our grandbaby girl.

It has been two years
since my mother passed on to
the heavenly realm.

Now my son-in-law’s
mother is hospitalized,
fighting for her life.

The second week of
the second month of each year
feels like a movie –

a film I am in,
but choose to view from a safe
distance. Unseated.

© Marie Elena Good, 2020

McKelvey’s

EPSON scanner image

Photo source unknown.  Found at Bob on Books.

When I was a child, Christmas season included a trip downtown to window shop. Mom and Aunt Peg, my sister,  our Grandma, and our cousins went together.   My favorite was McKelvey’s Department Store, where our moms let us kids go to the fifth floor – the toy floor! Countless beautiful dolls, doll houses, trains, erector sets, life-sized stuffed animals, puzzles, paper dolls, coloring books and crayons galore, and a huge gumball machine. Imagine the magic! Not just a section, but an entire floor devoted to toys.   And imagine the disappointment when Mom and Aunt Peg came through the elevator doors, and we knew it was time to leave.

No purchase needed
when you’re dreaming with cousins
and Santa’s in town.

© Marie Elena Good, 2019

MOM (a tribute)

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I.
You told me of the love in my eyes for you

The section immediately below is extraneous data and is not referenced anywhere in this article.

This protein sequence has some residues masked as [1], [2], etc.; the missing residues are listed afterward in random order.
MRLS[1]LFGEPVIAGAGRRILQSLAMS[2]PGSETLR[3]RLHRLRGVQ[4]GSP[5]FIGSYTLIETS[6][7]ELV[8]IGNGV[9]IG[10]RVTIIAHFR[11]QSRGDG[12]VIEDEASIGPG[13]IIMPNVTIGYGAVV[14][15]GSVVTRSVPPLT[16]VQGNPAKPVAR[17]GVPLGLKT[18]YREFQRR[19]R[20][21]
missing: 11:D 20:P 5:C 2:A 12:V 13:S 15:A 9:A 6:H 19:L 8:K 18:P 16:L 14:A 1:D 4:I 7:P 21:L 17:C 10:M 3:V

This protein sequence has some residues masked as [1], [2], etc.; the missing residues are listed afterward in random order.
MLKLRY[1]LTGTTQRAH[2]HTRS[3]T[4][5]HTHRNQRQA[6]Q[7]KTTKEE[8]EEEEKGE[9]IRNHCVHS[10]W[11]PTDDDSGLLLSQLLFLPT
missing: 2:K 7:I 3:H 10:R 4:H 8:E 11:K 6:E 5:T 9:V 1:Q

when you first held me in your arms
the day I was born.
Is it any wonder.
I knew you, and had already experienced
the gentle warmth that was you.

II.
All my friends thought me the luckiest girl
to be able to call you mom,
even though you didn’t tolerate misbehavior
or disrespect. They saw the love right through
the discipline.  I tried to emulate you,
but it seems that isn’t the same as
it being a part of who you are.

III.
I saw how the mention of you
brought warm smiles.
Your gentle demeanor,
laughter, and love
were contagious.

IV.
I understand being an introvert,
and I ponder with amazement
how you dealt with that part of you.
You could have written a “how to,”
I believe. I understand more and more
the sacrifices you made.
The way you encouraged others,
and always had a kind word to offer.
The way you treated everyone
with the same level of respect.
Fiercely loyal to those you were closest to,
in ways that had to have been draining.
But we didn’t see that you were drained.
You would simply go “rest [your] back
for a few minutes,” or “rest [your] eyes.”

V.
You were my moral compass,
and still are.  I feel your nudges.
I hear your gentle voice. I pray
I inherited more of you
than I see in myself.
From womb to death,
and now beyond,
I thank God for the blessing
of you.

© Marie Elena Good, 2019